Furthermore, it’s worth noting that valuable archival content can also play a pivotal role. Netflix’s acquisition of global rights to all nine series of “Seinfeld,” at a cost of over $500 million starting in 2021, emphasizes the power of exclusivity in driving subscriptions.
5. Utilize powerful, accurate business analytics
Measuring the impact of recommendations is of paramount importance as it allows for a deep understanding of what’s working and what isn’t across consumption, conversions, and Average Revenue Per User (ARPU). This analysis goes beyond simply evaluating content; it extends to assessing its influence on subscription packages, promotional efforts, and advertising strategies. The key is to extract sharp, actionable insights that can be leveraged to fine-tune offerings, identify upselling opportunities, and optimize promotional activities.
One recommendation is rarely sufficient; multiple data points are needed. Solutions like Sigma’s data-driven TV Business Analytics exemplify how a single recommendation can trigger multiple engagement actions, driven by the cumulative impact of personalized suggestions. These analytics are also adept at uncovering unconventional viewing patterns within the audience. By analyzing these patterns, it becomes possible to identify viewers at risk of churning, enabling proactive measures to re-engage them. Contextual recommendations can further enhance the viewing experience by considering external factors such as national events or weather conditions. For instance, on the first day of summer holidays, suggesting a vacation film or an action flick can be more appealing. During stormy weather, a horror film might be an apt recommendation.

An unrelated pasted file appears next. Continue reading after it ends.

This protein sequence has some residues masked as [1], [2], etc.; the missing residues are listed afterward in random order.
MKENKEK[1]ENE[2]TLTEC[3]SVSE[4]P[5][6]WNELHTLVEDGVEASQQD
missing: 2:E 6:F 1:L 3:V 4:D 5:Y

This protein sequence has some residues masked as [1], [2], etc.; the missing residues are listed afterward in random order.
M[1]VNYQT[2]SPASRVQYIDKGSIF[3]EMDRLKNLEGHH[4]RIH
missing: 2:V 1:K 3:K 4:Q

To truly personalize the viewing experience, OTT cloud and TV Service Providers should aim to foster strong relationships with their users. Obtaining feedback on usage and understanding the problems viewers want to solve is invaluable. Analyzing user search queries, as well as their responses to customer support issues, can inform decision-making. Combining this additional information with data analytics yields a comprehensive view that genuinely personalizes the viewer experience, enhancing engagement and satisfaction.
A renaissance is currently unfolding in the realm of targeted advertising. Historically, in the context of video advertising, targeting was confined to a viewer’s geographical location, largely due to the distribution of ads through multicast, which sent the same video stream to numerous viewers. However, with the advent of unicast delivery (i.e., one-to-one video stream delivery) and recent advancements in AI, it is now possible to deliver individually tailored ads to a broad audience. These rapid technological developments in targeted advertising are empowering video service providers to redefine viewer engagement and enhance their revenue. Let’s delve deeper into this transformative landscape.